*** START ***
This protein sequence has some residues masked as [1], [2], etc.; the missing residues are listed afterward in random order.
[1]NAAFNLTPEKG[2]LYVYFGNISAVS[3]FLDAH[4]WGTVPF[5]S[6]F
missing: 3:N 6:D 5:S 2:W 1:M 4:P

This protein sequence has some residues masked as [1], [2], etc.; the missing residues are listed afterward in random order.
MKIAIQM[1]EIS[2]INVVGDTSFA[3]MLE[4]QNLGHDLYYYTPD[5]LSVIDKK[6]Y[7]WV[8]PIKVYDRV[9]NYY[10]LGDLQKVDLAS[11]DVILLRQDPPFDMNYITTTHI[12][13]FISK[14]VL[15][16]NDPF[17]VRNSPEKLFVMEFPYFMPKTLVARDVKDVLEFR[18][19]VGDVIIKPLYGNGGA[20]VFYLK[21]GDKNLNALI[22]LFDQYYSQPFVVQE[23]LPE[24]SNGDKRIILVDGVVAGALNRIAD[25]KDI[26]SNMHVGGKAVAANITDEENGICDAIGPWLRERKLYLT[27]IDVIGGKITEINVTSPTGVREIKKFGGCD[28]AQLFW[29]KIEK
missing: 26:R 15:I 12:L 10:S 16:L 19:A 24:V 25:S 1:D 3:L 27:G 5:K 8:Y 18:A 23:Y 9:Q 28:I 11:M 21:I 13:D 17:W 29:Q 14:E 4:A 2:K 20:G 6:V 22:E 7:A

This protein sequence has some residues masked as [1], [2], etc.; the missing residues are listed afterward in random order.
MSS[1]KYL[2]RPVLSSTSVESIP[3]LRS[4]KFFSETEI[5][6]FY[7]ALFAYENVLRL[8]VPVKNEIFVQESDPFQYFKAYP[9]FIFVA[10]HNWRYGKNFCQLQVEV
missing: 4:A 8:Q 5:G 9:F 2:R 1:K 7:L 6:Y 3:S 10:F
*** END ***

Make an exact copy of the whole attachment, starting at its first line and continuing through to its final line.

This protein sequence has some residues masked as [1], [2], etc.; the missing residues are listed afterward in random order.
[1]NAAFNLTPEKG[2]LYVYFGNISAVS[3]FLDAH[4]WGTVPF[5]S[6]F
missing: 3:N 6:D 5:S 2:W 1:M 4:P

This protein sequence has some residues masked as [1], [2], etc.; the missing residues are listed afterward in random order.
MKIAIQM[1]EIS[2]INVVGDTSFA[3]MLE[4]QNLGHDLYYYTPD[5]LSVIDKK[6]Y[7]WV[8]PIKVYDRV[9]NYY[10]LGDLQKVDLAS[11]DVILLRQDPPFDMNYITTTHI[12][13]FISK[14]VL[15][16]NDPF[17]VRNSPEKLFVMEFPYFMPKTLVARDVKDVLEFR[18][19]VGDVIIKPLYGNGGA[20]VFYLK[21]GDKNLNALI[22]LFDQYYSQPFVVQE[23]LPE[24]SNGDKRIILVDGVVAGALNRIAD[25]KDI[26]SNMHVGGKAVAANITDEENGICDAIGPWLRERKLYLT[27]IDVIGGKITEINVTSPTGVREIKKFGGCD[28]AQLFW[29]KIEK
missing: 26:R 15:I 12:L 10:S 16:L 19:A 24:V 25:S 1:D 3:L 27:G 5:K 8:Y 18:A 23:Y 9:Q 28:I 11:M 21:I 13:D 17:W 29:Q 14:E 4:A 2:K 20:G 6:V 22:E 7:A

This protein sequence has some residues masked as [1], [2], etc.; the missing residues are listed afterward in random order.
MSS[1]KYL[2]RPVLSSTSVESIP[3]LRS[4]KFFSETEI[5][6]FY[7]ALFAYENVLRL[8]VPVKNEIFVQESDPFQYFKAYP[9]FIFVA[10]HNWRYGKNFCQLQVEV
missing: 4:A 8:Q 5:G 9:F 2:R 1:K 7:L 6:Y 3:S 10:F